Salvage Crews Avert Disaster in the Galápagos

Posted by Eric Haun
Friday, August 01, 2014
View on the vessel from the coast of the Galápagos (Photo courtesy of Mammoet Salvage)

Mammoet Salvage helps avert environmental disaster in the Galápagos Islands

Mammoet Salvage and its partner, CPT Remolcadores SA of Chile, recently responded to a State of Emergency issued by the government of Ecuador after cargo ship Galapaface 1 – loaded with 19,000 gallons of fuel, petroleum products, chemicals and tons of various cargo – ran aground while departing the island of San Cristobal. Recognizing the imminent disaster and threat of pollution to the UNESCO world heritage site, the Government of Ecuador contracted Mammoet Salvage and CPT to begin immediate operations to remove the ship.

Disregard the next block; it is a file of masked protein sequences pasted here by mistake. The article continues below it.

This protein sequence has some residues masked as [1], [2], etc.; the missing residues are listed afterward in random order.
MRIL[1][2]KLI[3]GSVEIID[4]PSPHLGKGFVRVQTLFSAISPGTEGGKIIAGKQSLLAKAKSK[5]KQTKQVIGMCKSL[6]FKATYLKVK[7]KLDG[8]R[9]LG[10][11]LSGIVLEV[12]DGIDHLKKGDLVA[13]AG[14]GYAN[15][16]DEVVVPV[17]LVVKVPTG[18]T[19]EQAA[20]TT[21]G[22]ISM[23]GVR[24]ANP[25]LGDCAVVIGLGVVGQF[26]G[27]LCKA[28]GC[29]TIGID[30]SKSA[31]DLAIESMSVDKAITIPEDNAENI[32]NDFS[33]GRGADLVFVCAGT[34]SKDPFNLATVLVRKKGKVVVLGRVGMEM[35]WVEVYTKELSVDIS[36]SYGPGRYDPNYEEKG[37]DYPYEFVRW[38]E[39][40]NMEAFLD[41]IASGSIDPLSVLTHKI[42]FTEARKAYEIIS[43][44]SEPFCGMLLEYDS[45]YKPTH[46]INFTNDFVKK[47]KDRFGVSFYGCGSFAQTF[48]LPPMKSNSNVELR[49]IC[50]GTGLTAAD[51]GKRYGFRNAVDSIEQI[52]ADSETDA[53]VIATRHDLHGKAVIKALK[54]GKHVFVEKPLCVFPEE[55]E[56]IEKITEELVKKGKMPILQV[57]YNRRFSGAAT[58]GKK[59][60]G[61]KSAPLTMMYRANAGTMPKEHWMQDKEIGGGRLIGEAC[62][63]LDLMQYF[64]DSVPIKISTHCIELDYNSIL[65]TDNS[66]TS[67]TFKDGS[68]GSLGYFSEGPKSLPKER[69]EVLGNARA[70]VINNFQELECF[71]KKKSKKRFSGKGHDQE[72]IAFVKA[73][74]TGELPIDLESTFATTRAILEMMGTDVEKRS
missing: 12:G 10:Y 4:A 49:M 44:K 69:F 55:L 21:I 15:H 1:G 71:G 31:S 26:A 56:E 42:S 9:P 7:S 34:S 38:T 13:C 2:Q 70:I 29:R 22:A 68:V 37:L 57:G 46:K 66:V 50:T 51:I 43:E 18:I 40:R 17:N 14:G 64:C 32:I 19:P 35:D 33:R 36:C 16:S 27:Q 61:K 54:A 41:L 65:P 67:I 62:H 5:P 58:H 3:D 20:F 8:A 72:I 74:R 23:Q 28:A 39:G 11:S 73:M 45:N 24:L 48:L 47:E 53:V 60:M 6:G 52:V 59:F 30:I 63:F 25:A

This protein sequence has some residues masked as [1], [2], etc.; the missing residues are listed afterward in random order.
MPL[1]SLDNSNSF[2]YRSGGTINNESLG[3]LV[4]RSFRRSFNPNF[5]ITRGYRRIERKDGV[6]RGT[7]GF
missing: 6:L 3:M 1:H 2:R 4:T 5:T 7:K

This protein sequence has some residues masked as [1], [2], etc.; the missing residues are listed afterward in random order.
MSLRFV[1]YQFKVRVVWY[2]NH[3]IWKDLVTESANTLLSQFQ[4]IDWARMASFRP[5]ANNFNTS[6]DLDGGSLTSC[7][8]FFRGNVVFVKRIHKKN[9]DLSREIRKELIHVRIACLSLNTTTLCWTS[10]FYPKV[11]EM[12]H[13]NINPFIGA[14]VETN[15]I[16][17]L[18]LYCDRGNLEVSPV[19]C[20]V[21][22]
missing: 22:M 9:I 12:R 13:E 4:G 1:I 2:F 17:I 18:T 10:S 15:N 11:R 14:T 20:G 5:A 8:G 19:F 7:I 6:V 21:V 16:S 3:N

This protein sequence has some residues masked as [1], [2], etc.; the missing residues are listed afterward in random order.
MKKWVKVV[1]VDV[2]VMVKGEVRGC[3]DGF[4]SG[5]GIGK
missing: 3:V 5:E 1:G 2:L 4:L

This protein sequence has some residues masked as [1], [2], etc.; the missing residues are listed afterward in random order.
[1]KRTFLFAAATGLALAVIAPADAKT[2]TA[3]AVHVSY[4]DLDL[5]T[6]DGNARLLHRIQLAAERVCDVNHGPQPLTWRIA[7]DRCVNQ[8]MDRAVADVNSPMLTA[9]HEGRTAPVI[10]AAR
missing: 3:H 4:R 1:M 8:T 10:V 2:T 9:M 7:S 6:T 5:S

The grounding occurred in the same harbor that naturalist Charles Darwin visited in 1835. The diverse and unique wildlife there led to his theory of natural selection and the publishing of the book Origin of Species and the theory of evolution. In 2001, a grounded ship in the same harbor caused a great deal of damage to the marine life, especially the marine iguana population.

Mammoet Salvage and CPT mobilized salvage experts to San Cristobal to assess the situation. Their survey of the casualty showed extensive damage to the hull, which flooded the cargo holds and engine room. A salvage plan was developed and submitted to the Ministry of the Environment.